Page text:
At about 6:30 pm, I went to see if everyone was in the hen house. What a relief to find them all inside. I tried to count them, but it was hard to see through the air vent mesh. I went to the egg box door and tried counting from there. Not an easy task, as you'll see. I have no idea how they manage to perch in a bunch like that! It's like being given a mansion-sized bedroom and choosing to sleep in a closet.

Thursday 13 July

My last day of hen and chicken sitting. In the morning, I had to go to an exhaust centre for a new rear silencer. The job took them longer than anticipated, but it didn't matter, as I had taken a portable seat and read my book, across the road under some trees, as I had done on a previous occasion.

By the time I returned to the hens, at about 12:20 pm, I was pleased to discover they weren't on the track or in the farmer's field. However, they didn't appear to be anywhere else, either. This was the day of the owners' return and I wanted everyone to behave. After a brief search, I came across the cockerel and his hen, but no sign of the mother and chicks, so I talked to the cat for a while. He was asleep in his new cardboard box bed, but meowed at my arrival. Normally, he follows me around wherever I go, but the box was certainly keeping him in check. (As any cat lover knows, cardboard boxes make excellent cat traps - wish I'd thought of this a few days ago).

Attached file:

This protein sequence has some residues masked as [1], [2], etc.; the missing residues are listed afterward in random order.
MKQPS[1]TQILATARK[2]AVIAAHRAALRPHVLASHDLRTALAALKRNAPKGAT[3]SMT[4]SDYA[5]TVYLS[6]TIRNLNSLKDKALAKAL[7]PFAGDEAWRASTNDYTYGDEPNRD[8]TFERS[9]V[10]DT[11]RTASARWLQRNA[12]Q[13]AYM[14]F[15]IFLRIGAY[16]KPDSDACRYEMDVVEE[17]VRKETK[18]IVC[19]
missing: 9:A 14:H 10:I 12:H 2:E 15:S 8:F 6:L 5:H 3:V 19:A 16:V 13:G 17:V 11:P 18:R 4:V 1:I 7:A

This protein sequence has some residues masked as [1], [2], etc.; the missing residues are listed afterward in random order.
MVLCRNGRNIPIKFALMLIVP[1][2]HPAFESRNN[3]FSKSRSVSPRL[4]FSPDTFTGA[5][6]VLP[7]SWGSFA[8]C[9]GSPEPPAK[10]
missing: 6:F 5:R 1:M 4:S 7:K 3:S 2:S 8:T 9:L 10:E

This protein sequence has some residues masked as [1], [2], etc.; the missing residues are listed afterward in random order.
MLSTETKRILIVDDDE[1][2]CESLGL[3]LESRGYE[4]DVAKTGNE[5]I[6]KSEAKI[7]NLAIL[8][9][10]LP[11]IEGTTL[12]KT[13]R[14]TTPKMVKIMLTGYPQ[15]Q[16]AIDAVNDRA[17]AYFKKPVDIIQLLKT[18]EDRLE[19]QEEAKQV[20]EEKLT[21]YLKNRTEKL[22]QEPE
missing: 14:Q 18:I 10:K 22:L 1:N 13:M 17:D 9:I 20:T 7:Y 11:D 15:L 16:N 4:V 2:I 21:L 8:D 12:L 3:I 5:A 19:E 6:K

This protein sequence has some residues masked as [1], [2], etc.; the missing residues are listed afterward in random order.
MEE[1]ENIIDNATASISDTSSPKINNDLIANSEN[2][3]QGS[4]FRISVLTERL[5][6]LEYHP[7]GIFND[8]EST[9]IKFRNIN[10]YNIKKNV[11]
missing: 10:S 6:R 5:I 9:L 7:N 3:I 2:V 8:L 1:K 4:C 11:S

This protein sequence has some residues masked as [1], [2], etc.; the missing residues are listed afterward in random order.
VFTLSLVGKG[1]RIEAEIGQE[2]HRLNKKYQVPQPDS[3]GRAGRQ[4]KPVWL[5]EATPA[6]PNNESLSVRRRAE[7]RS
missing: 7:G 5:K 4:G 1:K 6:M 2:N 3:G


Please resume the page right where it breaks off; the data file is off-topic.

I started doing a bit more garden trimming and pruning. Everything done in the previous week was rapidly growing again, having had sun followed by 2 days of rain and now sun, again. After a while, the chickens turned up and began following me around as I pruned. I gave them a bit more food throughout the rest of the afternoon, and I was hoping they would behave and stay in the house garden areas. Fortunately, they all behaved perfectly and didn't stray onto the track or into any fields. By the time the owners returned, the chickens and hens were happily scratching around the gardens, the cat was lying neatly on the garden bench, and all vestiges of the week's earlier chaos and feeding in all the wrong places, had disappeared. The owners arrived back to a hot and sunny scene of perfect tranquility.

*The cat turned out to be called Boo